Creating a strategic roadmap
Are your leaders pointing in the same direction or wandering in the desert?
Even the word strategy is slightly sexy. Well at least to us. It carries with it a sense of grandiose achievement – if I’m doing strategy I’m no longer a pawn but a chess master. “Doing strategy” makes us feels good.
For many leaders, admitting that they need internal or external help in developing an effective strategy equates to a declaration of incompetence. “Good leaders don’t need help in developing strategy. They have years of knowledge and experience…. Etc etc.”. Or so the theory goes.
And so the leader, having chewed over the last few years financials and reflected on that interesting conversation with a major customer last week, puts together the PowerPoint slides that are going to change the future direction of the organisation. The leader summons their senior team and passionately sets out the vision with an array of tables, graphs, and models. The senior team nod their head, some may even speak out, but it’s clear that the key decisions that will shape the future of the organisation have already been taken.
Unfortunately, having not been involved in the process for defining the strategy, the senior team are dispassionate or even disengaged with it. They know of huge threats or opportunities that the leader has missed, or market intelligence that was not considered in the decision making. At best the frustration leads to sluggish execution. At worst it can lead to significant staff turnover and business decline.
Then the leader announces that the business will expand its product range and go after an array of new markets. The news is exciting for sure. But those in the know recognise that spreading the resources and management time and attention so thinly will make the company too vulnerable to specialist competition.
Even if the strategic decisions made by the leader are fairly sound, there is often insufficient clarity and understanding of the competitive advantage and business priorities to deliver it. In the absence of a distinct roadmap for execution, the senior team begin to interpret it in their own way. Soon, each part of the organisation is pulling in different directions. The business has lost its way.
How to get it right
If you can relate to some or all of the story above, then taking your leadership team through a strategy process may be the answer.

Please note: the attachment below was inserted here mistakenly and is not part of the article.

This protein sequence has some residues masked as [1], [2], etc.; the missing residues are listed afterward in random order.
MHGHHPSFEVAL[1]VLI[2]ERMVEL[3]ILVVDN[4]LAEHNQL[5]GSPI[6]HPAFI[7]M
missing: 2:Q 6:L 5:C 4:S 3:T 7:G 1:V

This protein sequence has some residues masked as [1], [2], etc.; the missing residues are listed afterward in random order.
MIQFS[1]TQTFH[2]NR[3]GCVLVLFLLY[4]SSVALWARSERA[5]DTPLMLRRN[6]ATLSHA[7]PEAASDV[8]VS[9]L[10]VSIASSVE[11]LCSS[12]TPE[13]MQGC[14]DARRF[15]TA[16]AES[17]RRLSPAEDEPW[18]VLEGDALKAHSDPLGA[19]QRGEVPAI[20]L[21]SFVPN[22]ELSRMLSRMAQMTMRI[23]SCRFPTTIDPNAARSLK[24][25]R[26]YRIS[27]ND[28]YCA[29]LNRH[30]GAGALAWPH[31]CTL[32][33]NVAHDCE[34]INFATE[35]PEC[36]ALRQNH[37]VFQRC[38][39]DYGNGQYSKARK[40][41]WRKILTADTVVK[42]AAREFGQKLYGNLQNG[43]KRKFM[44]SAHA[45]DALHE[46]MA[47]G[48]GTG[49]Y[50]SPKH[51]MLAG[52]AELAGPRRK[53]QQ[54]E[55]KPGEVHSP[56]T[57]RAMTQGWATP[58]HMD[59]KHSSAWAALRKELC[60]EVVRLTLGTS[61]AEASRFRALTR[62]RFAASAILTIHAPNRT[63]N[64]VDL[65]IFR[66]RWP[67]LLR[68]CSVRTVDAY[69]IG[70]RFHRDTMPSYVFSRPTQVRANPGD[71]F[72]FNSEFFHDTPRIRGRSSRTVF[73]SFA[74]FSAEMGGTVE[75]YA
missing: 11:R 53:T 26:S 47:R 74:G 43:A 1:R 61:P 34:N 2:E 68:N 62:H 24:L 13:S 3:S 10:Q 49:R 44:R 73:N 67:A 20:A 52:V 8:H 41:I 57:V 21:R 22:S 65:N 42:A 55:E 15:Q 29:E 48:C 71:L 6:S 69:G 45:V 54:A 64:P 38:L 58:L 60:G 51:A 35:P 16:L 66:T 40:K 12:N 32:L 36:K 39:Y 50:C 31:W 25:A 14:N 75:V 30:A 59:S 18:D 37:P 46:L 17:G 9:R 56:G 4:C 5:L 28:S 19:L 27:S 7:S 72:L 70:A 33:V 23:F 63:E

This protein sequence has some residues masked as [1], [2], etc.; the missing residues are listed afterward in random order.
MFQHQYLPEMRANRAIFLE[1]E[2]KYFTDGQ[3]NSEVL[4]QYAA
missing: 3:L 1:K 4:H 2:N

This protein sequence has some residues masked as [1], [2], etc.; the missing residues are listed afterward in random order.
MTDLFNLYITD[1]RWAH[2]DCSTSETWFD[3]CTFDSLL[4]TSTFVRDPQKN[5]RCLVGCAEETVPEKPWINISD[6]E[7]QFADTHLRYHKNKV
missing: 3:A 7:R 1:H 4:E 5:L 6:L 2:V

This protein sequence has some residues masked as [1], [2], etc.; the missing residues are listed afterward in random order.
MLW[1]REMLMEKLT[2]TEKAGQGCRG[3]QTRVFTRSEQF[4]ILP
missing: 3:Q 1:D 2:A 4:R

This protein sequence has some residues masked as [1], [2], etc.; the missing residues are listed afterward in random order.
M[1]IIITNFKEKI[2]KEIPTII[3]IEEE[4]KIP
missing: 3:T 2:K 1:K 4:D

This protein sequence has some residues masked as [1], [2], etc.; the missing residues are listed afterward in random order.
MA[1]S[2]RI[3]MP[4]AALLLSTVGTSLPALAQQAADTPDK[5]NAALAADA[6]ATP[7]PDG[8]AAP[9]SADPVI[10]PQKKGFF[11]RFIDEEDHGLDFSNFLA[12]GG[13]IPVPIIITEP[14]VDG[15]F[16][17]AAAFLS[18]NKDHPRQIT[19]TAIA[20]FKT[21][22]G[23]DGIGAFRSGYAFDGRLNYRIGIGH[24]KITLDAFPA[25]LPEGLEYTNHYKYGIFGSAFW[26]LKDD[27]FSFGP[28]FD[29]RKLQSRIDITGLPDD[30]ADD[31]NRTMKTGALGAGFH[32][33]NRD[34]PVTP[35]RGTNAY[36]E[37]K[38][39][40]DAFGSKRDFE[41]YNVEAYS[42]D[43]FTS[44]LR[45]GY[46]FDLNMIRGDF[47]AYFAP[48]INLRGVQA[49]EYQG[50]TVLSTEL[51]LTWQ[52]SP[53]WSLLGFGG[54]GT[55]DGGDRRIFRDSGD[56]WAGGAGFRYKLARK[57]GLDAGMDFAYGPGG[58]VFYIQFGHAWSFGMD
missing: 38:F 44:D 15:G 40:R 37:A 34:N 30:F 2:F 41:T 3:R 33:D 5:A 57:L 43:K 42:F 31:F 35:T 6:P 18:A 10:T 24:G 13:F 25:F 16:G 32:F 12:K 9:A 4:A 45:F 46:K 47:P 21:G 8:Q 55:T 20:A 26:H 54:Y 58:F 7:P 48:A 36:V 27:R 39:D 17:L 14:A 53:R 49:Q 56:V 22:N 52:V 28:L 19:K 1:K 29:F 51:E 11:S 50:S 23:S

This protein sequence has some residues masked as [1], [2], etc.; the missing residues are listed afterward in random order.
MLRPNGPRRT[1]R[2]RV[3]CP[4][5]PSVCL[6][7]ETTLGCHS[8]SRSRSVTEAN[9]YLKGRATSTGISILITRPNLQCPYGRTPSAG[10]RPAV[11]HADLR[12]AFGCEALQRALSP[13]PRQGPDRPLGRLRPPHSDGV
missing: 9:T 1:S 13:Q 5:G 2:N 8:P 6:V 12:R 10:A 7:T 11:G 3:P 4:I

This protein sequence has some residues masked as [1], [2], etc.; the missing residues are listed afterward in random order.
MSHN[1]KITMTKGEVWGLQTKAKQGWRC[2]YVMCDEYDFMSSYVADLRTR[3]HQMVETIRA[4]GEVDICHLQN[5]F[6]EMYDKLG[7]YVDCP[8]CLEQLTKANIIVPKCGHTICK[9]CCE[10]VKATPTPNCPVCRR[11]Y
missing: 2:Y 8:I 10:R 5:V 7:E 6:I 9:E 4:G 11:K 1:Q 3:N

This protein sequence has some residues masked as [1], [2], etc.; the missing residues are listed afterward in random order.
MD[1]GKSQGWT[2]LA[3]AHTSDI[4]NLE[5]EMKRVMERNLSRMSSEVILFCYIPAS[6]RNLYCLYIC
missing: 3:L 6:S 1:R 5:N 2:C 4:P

An effective strategy process can ensure that;
- The threats, opportunities and views of the whole leadership team are made visible, debated and converted into assumptions that will inform the group decision making
- Selective market intelligence is used to inform, support and challenge those assumptions
- The leaders use those assumptions to agree on a differentiated strategic position which can offer a real competitive advantage that customers care about
- The product and market priorities (and non-priorities) are made crystal clear. Everyone in the organisation should understand where the business is going to focus its resources and management time and attention
- There is a common understanding of the capabilities that need to be built, as well as the behaviours that need to change, with a clear roadmap to deliver both
- Strategic communication is followed by changes to the individual goals and performance management of employees, so that everyone in the organisation becomes engaged with its execution
Why External Strategy Facilitation can help
Often leaders shy away from involving external support in developing a new strategy for fear of a loss of control. Indeed the traditional approaches to strategy of many of the “top tier” consulting firms involves dumping armies of analysts in your business to produce the right answer for you.
Strategy facilitation is different. It isn’t about telling you the answer to your strategic questions but about taking your leaders on a journey that helps them to make the right decisions for themselves. Besides, how could an external facilitator possibly know more about your business, products and customers than you do?
Instead strategy facilitation involves taking your leadership team through a process that generates powerful alignment and clarity. Having been through the journey of decision making for themselves, the whole leadership team will feel an attachment to its successful execution. This shared understanding and commitment to your strategy can deliver remarkable results.
The role of the strategy facilitator is to ensure that those leaders are being asked the right questions. They are there to ensure that the thinking is made visible, that it is challenged, and that it is rationally assessed. The facilitator will ensure that the leaders are answering all of the strategic questions that must be debated and clarified in order for the business to execute the strategy effectively. Without fear of internal politics or hidden agendas, the strategy facilitator can help the business to make the tough decisions, and create a powerful roadmap for execution.
How aligned, committed and passionate are your senior team today?
Are your leaders pointing in the same direction?